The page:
Do “Brain-Training” Programs Work?

Psychological Science in the Public Interest (Volume 17, Number 3)
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Feel like your concentration is slipping? Want to shore up your problem-solving skills? Interested in preventing general age-related cognitive decline? If this describes you, then the brain-training industry has a solution . . . or does it?

The brain-training industry is a multibillion-dollar enterprise that has risen based on the promise that playing simple cognitive games can improve a wide variety of cognitive skills used in daily life. In the current issue of Psychological Science in the Public Interest (Volume 17, Number 3), psychological scientist Daniel J. Simons and colleagues review research that calls into question these claims.

Many brain-training programs are based on the idea that practicing simple cognitive skills in a limited context will lead to improvements on a wide range of skills in everyday life. But what does the research say? Simons and his colleagues examined the findings of studies published in peer-reviewed scientific journals, including those cited on the websites of leading brain-training companies.

Their review of the literature found that brain-training tasks seem to improve performance on the trained tasks themselves; however, there is less evidence that cognitive training improves performance on closely related – but not identical – tasks, and very little evidence that it improves performance on distantly related tasks or improves everyday cognitive performance. In reviewing the literature, the authors found that many of the studies suffered from methodological problems and did not conform to best practices for research.

So where do we go from here? Simons and colleagues provide recommendations for researchers, funding agencies, journalists, policymakers, and the public. The recommendations for researchers center on strengthening the methodology and analysis plans of brain-training studies. Preregistering studies, adequately randomizing the assignment of subjects to treatment and comparison groups, using sufficient sample sizes, correcting for multiple comparisons, and acknowledging conflicts of interest are just some of the best practices the authors recommend for the field.

Brain Training Pessimism but Applied-Memory Optimism

By Jennifer A. McCabe (Goucher College), Thomas S. Redick (Purdue University), and Randall W. Engle (Georgia Institute of Technology)

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Funding organizations need to demand that studies be preregistered, run using best practices, and fully and transparently reported. They must also commit to providing adequate funds for the rigorous, large-scale studies this area of research requires, while weighing opportunity costs relative to other interventions. Journalists who cover brain-training research should confirm that the claims made about studies match the evidence they provide and be critical in their coverage so that the public is not misled about the findings of such research.

Many of those who are most enticed by the claims of brain-training companies are those who are the most vulnerable: children and adults with cognitive deficits, adults experiencing cognitive decline, and those with mental health issues. Policymakers need to more critically evaluate the claims of brain-training companies and require more rigorous standards of evidence for the benefits of these programs.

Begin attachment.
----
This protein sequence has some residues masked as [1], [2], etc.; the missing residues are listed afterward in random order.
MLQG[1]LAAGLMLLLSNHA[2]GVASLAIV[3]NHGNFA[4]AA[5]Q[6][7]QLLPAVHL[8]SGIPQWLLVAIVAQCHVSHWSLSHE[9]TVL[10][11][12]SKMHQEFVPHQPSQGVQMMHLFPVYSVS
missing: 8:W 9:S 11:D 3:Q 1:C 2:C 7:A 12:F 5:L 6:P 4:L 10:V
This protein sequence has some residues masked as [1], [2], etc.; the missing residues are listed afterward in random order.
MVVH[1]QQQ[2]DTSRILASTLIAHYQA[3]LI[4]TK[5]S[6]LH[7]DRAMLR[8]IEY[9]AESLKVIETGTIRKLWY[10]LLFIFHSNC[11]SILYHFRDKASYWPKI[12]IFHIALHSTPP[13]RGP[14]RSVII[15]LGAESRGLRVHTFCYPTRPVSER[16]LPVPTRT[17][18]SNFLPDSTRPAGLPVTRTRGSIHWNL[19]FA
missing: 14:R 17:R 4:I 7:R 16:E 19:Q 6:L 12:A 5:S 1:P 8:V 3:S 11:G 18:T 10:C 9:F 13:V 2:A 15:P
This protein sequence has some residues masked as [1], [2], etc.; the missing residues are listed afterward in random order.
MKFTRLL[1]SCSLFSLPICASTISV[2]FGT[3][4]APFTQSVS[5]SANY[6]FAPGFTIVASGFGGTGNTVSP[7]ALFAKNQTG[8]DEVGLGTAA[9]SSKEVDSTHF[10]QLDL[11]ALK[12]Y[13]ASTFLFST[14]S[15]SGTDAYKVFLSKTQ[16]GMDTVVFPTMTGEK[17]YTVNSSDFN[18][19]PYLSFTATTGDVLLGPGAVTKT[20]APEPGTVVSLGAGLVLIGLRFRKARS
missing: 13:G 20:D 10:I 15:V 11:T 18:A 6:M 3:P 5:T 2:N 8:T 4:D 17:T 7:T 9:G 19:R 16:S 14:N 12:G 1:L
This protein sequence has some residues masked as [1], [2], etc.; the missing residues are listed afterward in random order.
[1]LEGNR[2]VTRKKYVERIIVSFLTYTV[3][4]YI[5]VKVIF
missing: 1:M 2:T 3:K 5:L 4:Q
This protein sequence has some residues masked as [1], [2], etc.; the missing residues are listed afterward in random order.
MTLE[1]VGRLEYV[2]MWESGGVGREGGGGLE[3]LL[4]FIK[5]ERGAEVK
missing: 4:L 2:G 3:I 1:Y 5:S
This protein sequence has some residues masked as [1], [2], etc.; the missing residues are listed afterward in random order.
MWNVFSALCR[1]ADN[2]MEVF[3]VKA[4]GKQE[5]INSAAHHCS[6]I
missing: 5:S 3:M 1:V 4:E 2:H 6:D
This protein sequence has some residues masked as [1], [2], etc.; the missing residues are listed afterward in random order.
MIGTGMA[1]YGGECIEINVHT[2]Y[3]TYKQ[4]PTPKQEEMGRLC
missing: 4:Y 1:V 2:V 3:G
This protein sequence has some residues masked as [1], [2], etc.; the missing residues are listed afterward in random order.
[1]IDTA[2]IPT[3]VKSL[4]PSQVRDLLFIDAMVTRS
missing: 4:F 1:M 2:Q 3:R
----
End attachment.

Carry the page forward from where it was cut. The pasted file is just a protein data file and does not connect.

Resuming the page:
Finally, consumers need to carefully weigh the costs and benefits of using brain-training programs. If a person’s goal is to improve performance on a specific trained task, then brain training may help with that goal. If a person wishes to improve a more general set of cognitive skills, then brain training is most likely not the way to do it. The public needs to be skeptical of brain-training programs and consider the quality of the science behind companies’ claims.

In a commentary accompanying this report, Jennifer McCabe, Thomas Redick, and Randall Engle offer alternatives to popular brain-training programs, identifying low-cost strategies for improving memory – strategies backed by decades of applied memory research.

Studies have shown that people remember information better when they encode it in several different ways and make meaningful connections to the material. “Elaboration,” through imagery, mnemonic devices, and the creation of personal connections to to-be-remembered material, enhances recall. “Testing” oneself – rather than merely rereading information – also supports longer-term learning and memory, and taking breaks between study sessions (a strategy known as “spacing”) instead of cramming studying into one marathon session improves memory for studied information.

The findings presented by the commentary authors indicate that there are effective methods for improving memory that are grounded in research. Unfortunately for the many people interested in popular traditional brain-training programs, this review shows that these programs generally fall short of their advertised effectiveness and that people may profit more from adopting better-supported alternatives for improving cognitive performance.

About the Authors (PDF, HTML)

1 Department of Psychology, University of Illinois at Urbana-Champaign; 2 Department of Psychology, Florida State University; 3 Institute for Successful Longevity, Florida State University; 4 Medical Research Council Cognition and Brain Sciences Unit, Cambridge, UK; 5 School of Clinical Medicine, University of Cambridge; 6 Department of Psychology, Union College; 7 Geisinger Health System, Danville, PA; 8 Department of Psychology, Michigan State University; 9 Department of Educational Psychology, University of Illinois at Urbana-Champaign; 10 Beckman Institute for Advanced Science and Technology, University of Illinois at Urbana-Champaign

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